Orangutan catches a bus

John Grehan jgrehan at TPBMAIL.NET
Wed Jan 28 21:13:37 CST 2004

I found what I thought might be an interesting example of a behavioral
character that may or may not have phylogenetic significance depending on
whether one recognizes morphology as informative in the first place, and
behavior as a morphology in the second.

Imitation is a key element of human learning for children (I think I've
posted something on this before) and orangutans seem to have this
inclination in abundance compared with other apes. Is this heightened
imitation a behavioral synapomorphy? If it could be quantified to show a
significant difference that support narrative observations perhaps so. Here
is one intriguing example  (from Kaplan and Rogers 2000):

"On the fourth and last attempt by the staff at the research station [to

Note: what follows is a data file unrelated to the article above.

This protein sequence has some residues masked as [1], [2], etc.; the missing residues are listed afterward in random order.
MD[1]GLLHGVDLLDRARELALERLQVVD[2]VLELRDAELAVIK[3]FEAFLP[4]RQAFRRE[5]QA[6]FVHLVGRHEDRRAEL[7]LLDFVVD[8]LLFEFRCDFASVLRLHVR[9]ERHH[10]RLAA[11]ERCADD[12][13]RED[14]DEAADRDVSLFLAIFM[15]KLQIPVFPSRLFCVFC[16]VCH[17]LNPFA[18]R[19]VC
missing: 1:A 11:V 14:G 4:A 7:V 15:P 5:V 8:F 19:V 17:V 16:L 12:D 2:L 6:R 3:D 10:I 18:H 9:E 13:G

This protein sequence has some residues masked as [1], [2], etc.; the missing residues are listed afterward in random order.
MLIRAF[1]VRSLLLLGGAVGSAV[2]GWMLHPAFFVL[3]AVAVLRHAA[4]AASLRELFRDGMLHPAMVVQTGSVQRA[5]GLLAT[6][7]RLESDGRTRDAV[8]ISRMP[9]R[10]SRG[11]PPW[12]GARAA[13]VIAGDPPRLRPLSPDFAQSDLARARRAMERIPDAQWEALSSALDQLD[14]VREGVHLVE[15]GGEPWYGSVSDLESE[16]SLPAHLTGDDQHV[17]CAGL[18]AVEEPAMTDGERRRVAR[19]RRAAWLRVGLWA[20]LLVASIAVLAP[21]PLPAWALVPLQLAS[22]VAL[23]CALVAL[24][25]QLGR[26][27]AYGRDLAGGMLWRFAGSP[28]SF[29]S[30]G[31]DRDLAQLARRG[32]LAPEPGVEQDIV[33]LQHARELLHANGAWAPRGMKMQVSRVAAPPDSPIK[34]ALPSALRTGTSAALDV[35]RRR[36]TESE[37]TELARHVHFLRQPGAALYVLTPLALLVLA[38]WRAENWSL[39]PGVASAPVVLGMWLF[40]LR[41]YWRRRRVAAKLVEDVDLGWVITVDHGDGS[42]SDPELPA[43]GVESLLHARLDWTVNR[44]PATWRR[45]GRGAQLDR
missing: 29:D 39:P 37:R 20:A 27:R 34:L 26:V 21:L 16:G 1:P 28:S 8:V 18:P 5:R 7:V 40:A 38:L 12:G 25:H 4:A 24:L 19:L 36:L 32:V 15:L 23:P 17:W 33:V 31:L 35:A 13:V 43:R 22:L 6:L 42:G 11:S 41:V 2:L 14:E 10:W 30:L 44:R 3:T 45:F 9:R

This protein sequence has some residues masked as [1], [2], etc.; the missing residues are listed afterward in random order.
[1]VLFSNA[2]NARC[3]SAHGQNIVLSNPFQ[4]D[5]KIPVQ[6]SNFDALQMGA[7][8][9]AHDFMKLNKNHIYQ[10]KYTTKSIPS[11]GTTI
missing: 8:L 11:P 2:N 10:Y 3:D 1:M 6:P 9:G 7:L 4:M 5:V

release into the wild], Judy came up with a novel idea. She decided to take
a shortcut back. From the release point, she found a back route out of the
forest to a roadside and a bus stop. Taking a seat at the bus stop, she
waited alone until the local bus appeared. it was on its way to the
research station and had a number of passengers, although the front seats
were empty. The bus stopped and the driver opened the door. The bus driver
was kind. He had no particular prejudice against orangutans and understood
her intention to board the bus. he did not insist on the normal bus fare.
So Judy did not have the long walk back. She got on the bus and without the
slightest hesitation or sign of insecurity took the seat behind the driver.
There she sat calmly as the bus made its way to the research station. When
it arrived the door was opened, she alighted, heading straight for the
research station. The staff said that she expressed much pleasure at
meeting her human friends again".


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